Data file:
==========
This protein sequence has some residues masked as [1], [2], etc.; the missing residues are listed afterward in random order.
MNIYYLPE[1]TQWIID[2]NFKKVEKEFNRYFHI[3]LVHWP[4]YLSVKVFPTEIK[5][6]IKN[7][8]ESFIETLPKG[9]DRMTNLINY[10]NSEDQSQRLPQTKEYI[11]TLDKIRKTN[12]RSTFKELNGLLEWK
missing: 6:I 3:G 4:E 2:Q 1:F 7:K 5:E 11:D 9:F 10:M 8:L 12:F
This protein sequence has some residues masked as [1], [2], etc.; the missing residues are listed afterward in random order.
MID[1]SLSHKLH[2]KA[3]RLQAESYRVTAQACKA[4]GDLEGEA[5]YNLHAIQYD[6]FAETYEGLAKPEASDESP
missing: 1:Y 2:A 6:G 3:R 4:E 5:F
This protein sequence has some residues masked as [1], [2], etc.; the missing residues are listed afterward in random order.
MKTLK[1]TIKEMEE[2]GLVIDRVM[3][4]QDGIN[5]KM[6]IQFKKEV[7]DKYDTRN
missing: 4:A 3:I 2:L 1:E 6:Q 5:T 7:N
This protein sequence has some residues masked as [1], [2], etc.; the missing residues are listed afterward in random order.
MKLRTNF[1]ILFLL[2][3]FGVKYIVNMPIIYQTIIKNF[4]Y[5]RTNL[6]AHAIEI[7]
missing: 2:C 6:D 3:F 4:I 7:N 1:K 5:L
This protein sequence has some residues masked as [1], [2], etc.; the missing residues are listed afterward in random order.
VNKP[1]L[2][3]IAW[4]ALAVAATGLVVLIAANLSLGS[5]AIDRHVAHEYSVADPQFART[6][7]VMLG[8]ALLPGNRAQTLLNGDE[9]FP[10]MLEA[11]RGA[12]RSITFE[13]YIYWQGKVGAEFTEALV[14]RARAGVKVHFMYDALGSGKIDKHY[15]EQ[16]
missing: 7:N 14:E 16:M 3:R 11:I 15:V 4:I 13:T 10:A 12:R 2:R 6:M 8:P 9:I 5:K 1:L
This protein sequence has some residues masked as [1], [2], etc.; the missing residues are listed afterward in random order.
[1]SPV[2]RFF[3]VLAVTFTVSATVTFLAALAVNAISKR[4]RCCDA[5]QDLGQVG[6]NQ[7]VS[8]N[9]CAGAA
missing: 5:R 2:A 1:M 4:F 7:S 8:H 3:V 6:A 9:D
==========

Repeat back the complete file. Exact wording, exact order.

This protein sequence has some residues masked as [1], [2], etc.; the missing residues are listed afterward in random order.
MNIYYLPE[1]TQWIID[2]NFKKVEKEFNRYFHI[3]LVHWP[4]YLSVKVFPTEIK[5][6]IKN[7][8]ESFIETLPKG[9]DRMTNLINY[10]NSEDQSQRLPQTKEYI[11]TLDKIRKTN[12]RSTFKELNGLLEWK
missing: 6:I 3:G 4:E 2:Q 1:F 7:K 5:E 11:D 9:F 10:M 8:L 12:F
This protein sequence has some residues masked as [1], [2], etc.; the missing residues are listed afterward in random order.
MID[1]SLSHKLH[2]KA[3]RLQAESYRVTAQACKA[4]GDLEGEA[5]YNLHAIQYD[6]FAETYEGLAKPEASDESP
missing: 1:Y 2:A 6:G 3:R 4:E 5:F
This protein sequence has some residues masked as [1], [2], etc.; the missing residues are listed afterward in random order.
MKTLK[1]TIKEMEE[2]GLVIDRVM[3][4]QDGIN[5]KM[6]IQFKKEV[7]DKYDTRN
missing: 4:A 3:I 2:L 1:E 6:Q 5:T 7:N
This protein sequence has some residues masked as [1], [2], etc.; the missing residues are listed afterward in random order.
MKLRTNF[1]ILFLL[2][3]FGVKYIVNMPIIYQTIIKNF[4]Y[5]RTNL[6]AHAIEI[7]
missing: 2:C 6:D 3:F 4:I 7:N 1:K 5:L
This protein sequence has some residues masked as [1], [2], etc.; the missing residues are listed afterward in random order.
VNKP[1]L[2][3]IAW[4]ALAVAATGLVVLIAANLSLGS[5]AIDRHVAHEYSVADPQFART[6][7]VMLG[8]ALLPGNRAQTLLNGDE[9]FP[10]MLEA[11]RGA[12]RSITFE[13]YIYWQGKVGAEFTEALV[14]RARAGVKVHFMYDALGSGKIDKHY[15]EQ[16]
missing: 7:N 14:E 16:M 3:R 11:I 15:V 4:I 13:T 10:A 12:R 2:R 6:M 8:P 9:I 5:K 1:L
This protein sequence has some residues masked as [1], [2], etc.; the missing residues are listed afterward in random order.
[1]SPV[2]RFF[3]VLAVTFTVSATVTFLAALAVNAISKR[4]RCCDA[5]QDLGQVG[6]NQ[7]VS[8]N[9]CAGAA
missing: 5:R 2:A 1:M 4:F 7:S 8:H 3:V 6:A 9:D